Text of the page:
Bangalow’s main street is lined with charming veranda-clad, federation-style buildings. There’s a cluster of antique stores, yoga studios, massage parlours, home ware stores and chic cafes. Rolling hills and charming houses frame the pretty township. There’s the Heritage Museum to explore and Byron Creek for the kiddies to cool off in.


For some spectacular water works, only about 30km away tourers can experience Minyon Falls via a narrow dirt road. Located in Nightcap National Park, the 100m waterfall is a stunning sight. Minyon Falls Lookout and Minyon Grassy Area make for a magical picnic spot.


Other notable towns to visit around Byron Bay include Mullumbimby, Brunswick Heads, Lismore, Lennox Heads and Ballina. Discover Byron Bay, Bangalow, and all of the gems on the North Coast of NSW.




Approximately 160km from Brisbane. Take the Pacific Mwy south with a slight right onto the Tugan Bypass, then continue on the Pacific Hwy before taking Ewingsdale Rd into Byron Bay.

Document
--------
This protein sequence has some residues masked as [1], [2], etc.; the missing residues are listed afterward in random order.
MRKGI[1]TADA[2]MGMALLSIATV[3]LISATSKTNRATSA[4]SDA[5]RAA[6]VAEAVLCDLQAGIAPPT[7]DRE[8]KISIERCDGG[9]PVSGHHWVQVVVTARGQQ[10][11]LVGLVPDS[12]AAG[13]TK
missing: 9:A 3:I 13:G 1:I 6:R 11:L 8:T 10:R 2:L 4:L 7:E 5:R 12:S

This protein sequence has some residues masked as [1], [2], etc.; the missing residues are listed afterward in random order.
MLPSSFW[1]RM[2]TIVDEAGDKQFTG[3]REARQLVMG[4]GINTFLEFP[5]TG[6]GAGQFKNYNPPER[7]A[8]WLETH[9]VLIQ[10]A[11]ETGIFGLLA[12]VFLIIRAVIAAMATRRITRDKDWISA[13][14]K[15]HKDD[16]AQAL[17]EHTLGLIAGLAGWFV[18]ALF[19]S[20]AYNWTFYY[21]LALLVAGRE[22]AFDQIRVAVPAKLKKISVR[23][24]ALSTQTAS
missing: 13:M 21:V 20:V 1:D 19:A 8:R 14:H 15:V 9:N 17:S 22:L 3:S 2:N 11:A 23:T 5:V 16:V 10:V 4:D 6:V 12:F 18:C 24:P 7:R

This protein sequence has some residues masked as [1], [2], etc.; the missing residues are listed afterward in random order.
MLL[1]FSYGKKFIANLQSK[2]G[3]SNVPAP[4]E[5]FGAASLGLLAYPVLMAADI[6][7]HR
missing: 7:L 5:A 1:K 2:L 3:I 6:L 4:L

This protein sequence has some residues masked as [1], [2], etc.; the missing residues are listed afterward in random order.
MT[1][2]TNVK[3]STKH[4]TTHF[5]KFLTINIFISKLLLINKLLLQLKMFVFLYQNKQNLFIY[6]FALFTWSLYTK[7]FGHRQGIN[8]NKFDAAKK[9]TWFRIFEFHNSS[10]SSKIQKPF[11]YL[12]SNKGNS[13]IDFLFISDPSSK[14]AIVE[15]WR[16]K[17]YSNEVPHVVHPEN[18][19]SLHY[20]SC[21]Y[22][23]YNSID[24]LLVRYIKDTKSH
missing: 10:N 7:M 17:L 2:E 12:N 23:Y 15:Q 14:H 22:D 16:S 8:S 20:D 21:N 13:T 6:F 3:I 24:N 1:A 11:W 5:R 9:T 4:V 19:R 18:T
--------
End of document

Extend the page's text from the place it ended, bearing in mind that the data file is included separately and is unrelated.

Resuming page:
Clarkes Beach Holiday Park

Off Lighthouse Rd Byron Bay, NSW 2481

Ph: (02) 6685 6496




Cape Byron Lighthouse tours

Tel: (02) 6685 5955


Try the gourmet fish ’n’ chips at Fish Mongers

Bay Lane, Byron Bay

Tel: (02) 6680 8080

Prices from $9–$17


Play a round at Byron Bay Golf Club

Broken Head Rd, Byron Bay

Tel: (02) 6685 6977




Picnic at Minyon Falls in Nightcap National Park Tables, BBQs and non-flush toilets are located here


Walk around Cape Byron Headland Reserve (maybe even spot whales!)




Bangalow Farmers Markets

Every Saturday 8–11am

Car park behind the Bangalow Hotel


Byron Bay Farmers Markets

Every Thursday 8–11am

Butler St Reserve, Byron Bay


Byron Bay Market

1st Sunday of each month

Butler St Reserve


Bangalow Market

Bangalow Showground

4th Sunday of the month (Market parking $2)

By Kylie Dapiran